Intravenous immunoglobulin. If drug therapies are not effective enough, infusions of gamma globulin (also known as immunoglobulin) can reduce inflammation. The infusion process takes several hours and must be done at the clinic on 2 to 5 consecutive days. Depending on how you respond, this treatment may need to be repeated monthly. This form of treatment normally takes effect within a few weeks to a few months.
Nonsteroidal anti-inflammatory drugs (NSAIDs) include prescription drugs such as nabumetone (Relafen) as well as over-the-counter products such as aspirin, ibuprofen (Advil, Motrin), and naproxen (Naprosyn, Aleve). NSAIDs are effective for pain relief and should be used cautiously when used together with corticosteroids. Taken over a long period of time, NSAIDs pose a risk of irritation or bleeding in the gastrointestinal tract.
In rare cases of a condition known as myositis ossificans, surgery is performed to remove abnormal bone growth. This is done only if the irregular bone formation is interfering significantly with joint functioning or limiting a person’s mobility.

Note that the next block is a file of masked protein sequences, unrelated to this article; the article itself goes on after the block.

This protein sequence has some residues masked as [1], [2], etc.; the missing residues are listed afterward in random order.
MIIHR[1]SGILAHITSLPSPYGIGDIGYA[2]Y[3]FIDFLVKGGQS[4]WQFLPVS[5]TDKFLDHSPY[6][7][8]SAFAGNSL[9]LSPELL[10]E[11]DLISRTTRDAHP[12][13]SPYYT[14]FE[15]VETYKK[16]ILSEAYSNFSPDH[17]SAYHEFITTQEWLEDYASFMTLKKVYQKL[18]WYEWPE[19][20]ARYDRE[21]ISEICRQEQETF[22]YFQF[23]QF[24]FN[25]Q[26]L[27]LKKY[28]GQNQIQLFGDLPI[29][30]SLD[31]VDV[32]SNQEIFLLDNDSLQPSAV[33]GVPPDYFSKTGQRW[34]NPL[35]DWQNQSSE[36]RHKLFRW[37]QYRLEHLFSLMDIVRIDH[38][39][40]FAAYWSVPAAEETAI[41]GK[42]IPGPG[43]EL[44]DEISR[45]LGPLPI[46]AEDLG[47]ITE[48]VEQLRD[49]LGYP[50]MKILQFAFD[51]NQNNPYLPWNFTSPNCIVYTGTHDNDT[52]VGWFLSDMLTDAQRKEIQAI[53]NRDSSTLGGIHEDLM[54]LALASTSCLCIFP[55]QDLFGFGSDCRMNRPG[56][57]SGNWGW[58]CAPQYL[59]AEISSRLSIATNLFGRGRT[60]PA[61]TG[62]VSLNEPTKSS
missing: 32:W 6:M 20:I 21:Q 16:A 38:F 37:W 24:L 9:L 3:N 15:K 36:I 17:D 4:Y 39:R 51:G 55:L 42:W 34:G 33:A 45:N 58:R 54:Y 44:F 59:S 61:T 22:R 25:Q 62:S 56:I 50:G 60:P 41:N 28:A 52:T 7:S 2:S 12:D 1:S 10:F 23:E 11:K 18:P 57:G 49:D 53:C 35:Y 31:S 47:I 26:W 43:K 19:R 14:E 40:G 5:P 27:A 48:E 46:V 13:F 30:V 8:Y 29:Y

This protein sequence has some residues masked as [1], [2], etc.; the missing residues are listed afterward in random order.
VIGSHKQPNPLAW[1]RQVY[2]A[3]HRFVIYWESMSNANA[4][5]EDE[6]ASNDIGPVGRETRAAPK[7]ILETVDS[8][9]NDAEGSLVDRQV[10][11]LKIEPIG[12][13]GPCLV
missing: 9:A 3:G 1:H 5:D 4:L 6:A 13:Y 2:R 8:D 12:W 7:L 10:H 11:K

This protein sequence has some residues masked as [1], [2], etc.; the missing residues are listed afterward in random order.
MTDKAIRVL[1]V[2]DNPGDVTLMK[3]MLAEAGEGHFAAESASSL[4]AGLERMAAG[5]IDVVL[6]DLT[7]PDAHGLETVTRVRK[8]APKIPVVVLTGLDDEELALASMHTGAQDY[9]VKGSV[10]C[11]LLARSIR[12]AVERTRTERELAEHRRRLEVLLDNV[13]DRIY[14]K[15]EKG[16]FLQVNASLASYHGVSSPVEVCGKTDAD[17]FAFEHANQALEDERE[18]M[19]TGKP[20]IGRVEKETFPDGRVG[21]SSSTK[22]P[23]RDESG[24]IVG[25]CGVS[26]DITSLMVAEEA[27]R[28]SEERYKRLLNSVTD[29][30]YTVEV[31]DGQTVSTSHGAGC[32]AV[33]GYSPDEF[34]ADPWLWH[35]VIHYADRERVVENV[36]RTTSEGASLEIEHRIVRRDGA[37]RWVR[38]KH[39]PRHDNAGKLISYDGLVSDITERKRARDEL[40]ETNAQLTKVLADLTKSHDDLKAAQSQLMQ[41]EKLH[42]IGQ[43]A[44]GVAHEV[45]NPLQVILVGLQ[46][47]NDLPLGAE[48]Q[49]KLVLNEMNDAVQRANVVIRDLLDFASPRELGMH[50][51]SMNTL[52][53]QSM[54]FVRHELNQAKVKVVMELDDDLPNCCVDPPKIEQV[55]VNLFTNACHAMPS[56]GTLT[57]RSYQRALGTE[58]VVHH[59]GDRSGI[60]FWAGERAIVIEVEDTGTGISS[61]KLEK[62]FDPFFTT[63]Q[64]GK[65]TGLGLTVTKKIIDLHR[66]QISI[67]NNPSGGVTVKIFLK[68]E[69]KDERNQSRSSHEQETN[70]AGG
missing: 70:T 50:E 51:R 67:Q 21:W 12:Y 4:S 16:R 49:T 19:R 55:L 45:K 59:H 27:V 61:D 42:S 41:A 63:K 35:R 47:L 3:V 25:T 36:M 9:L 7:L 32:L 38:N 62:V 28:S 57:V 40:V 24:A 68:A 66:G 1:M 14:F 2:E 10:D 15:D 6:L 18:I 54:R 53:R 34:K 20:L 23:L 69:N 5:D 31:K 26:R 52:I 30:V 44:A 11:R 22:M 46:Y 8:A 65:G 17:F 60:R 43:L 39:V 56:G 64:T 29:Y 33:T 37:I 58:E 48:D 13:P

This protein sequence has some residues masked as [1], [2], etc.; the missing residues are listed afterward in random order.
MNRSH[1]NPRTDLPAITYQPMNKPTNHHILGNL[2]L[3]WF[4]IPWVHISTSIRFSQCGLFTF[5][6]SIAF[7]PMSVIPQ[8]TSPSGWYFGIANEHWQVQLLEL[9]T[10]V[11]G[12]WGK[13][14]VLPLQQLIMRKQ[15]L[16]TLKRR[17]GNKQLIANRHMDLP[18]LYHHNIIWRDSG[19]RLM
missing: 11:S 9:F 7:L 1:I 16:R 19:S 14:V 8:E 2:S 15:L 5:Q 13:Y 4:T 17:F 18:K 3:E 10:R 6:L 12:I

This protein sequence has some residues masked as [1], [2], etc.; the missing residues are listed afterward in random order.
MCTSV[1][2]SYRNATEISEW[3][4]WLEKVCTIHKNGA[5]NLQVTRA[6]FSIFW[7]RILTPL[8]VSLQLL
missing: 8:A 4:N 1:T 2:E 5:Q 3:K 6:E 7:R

If you have myositis, there are some lifestyle changes that can help you preserve your strength.
Take breaks often during the day and do not “push yourself.” When you are tired, try to take a break.
Consider adopting a stress-reduction practice such as meditation or yoga. Warm baths and massages are also good for relaxation and can help relieve discomfort.
Physical therapy includes range of motion, stretching, and strength-building exercises prescribed or supervised by a physical therapist. Physical therapy can help to relieve pain and stiffness and preserve physical strength and muscle mass.